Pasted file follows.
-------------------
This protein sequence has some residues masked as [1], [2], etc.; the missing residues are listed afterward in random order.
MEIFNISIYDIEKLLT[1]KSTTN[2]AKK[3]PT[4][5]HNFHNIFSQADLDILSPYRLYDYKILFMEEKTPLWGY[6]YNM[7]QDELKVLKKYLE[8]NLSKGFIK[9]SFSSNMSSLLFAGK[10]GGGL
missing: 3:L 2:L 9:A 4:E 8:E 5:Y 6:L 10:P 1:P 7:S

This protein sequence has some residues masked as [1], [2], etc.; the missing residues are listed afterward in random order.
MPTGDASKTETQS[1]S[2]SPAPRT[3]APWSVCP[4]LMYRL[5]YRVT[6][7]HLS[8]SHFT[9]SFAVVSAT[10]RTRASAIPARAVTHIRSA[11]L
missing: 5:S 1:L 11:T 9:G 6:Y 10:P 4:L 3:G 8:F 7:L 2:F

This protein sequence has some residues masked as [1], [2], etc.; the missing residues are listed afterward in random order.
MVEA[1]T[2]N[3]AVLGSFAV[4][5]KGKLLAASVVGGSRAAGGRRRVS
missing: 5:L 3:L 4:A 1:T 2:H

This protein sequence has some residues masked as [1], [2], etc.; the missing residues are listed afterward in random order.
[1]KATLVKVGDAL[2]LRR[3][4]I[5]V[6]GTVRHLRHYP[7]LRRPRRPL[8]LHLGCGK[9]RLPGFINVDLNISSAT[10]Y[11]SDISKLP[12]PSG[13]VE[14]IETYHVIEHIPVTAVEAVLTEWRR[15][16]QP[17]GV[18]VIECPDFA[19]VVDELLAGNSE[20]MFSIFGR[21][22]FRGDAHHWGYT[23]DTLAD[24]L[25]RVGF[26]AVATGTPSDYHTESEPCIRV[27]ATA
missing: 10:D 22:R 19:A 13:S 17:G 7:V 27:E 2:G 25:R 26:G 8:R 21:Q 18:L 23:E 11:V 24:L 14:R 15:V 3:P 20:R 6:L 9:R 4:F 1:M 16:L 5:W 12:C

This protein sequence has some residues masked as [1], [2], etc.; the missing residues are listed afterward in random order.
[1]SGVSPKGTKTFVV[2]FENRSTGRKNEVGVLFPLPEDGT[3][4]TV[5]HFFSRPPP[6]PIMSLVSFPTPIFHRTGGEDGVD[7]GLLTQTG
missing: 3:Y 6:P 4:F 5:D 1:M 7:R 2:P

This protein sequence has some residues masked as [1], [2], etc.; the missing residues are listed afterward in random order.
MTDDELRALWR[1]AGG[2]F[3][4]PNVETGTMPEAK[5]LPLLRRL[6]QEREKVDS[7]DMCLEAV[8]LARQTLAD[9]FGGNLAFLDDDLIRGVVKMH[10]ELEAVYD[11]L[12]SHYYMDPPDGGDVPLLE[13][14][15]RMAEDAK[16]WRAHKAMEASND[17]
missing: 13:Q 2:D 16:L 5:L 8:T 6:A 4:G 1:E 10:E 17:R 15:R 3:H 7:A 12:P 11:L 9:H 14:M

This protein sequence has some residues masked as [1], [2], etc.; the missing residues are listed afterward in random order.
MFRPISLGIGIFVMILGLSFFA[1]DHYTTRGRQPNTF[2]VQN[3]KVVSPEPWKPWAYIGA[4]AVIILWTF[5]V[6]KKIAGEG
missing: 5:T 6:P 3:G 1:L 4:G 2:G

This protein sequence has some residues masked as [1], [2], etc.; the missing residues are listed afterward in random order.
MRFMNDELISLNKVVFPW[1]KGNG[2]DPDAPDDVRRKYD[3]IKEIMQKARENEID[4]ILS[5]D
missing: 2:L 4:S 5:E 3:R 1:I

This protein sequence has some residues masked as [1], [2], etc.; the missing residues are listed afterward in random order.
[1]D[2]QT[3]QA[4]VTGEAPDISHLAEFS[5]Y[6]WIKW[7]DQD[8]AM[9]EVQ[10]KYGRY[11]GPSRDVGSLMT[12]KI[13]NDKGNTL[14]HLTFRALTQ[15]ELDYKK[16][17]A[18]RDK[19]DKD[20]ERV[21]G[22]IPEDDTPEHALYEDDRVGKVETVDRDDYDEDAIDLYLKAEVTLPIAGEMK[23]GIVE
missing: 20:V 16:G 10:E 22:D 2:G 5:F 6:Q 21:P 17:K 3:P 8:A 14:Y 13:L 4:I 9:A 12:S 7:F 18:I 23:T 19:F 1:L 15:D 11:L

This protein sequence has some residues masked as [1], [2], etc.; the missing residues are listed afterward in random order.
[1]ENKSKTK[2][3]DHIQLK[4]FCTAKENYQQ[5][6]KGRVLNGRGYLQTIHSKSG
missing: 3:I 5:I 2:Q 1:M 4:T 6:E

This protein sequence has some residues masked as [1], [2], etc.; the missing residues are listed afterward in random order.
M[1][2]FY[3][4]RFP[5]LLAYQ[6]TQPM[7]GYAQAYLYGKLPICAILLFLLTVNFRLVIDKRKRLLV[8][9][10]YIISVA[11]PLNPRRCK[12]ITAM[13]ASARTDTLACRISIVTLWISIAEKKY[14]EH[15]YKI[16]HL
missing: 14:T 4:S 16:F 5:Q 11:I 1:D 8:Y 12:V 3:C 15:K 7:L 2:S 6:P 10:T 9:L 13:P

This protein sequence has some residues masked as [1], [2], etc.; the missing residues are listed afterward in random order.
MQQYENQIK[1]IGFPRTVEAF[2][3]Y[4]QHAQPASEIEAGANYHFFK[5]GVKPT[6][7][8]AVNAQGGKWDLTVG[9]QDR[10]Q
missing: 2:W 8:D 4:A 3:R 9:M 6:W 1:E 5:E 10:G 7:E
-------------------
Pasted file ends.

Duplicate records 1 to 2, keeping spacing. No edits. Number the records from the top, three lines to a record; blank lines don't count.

This protein sequence has some residues masked as [1], [2], etc.; the missing residues are listed afterward in random order.
MEIFNISIYDIEKLLT[1]KSTTN[2]AKK[3]PT[4][5]HNFHNIFSQADLDILSPYRLYDYKILFMEEKTPLWGY[6]YNM[7]QDELKVLKKYLE[8]NLSKGFIK[9]SFSSNMSSLLFAGK[10]GGGL
missing: 3:L 2:L 9:A 4:E 8:E 5:Y 6:L 10:P 1:P 7:S

This protein sequence has some residues masked as [1], [2], etc.; the missing residues are listed afterward in random order.
MPTGDASKTETQS[1]S[2]SPAPRT[3]APWSVCP[4]LMYRL[5]YRVT[6][7]HLS[8]SHFT[9]SFAVVSAT[10]RTRASAIPARAVTHIRSA[11]L
missing: 5:S 1:L 11:T 9:G 6:Y 10:P 4:L 3:G 8:F 7:L 2:F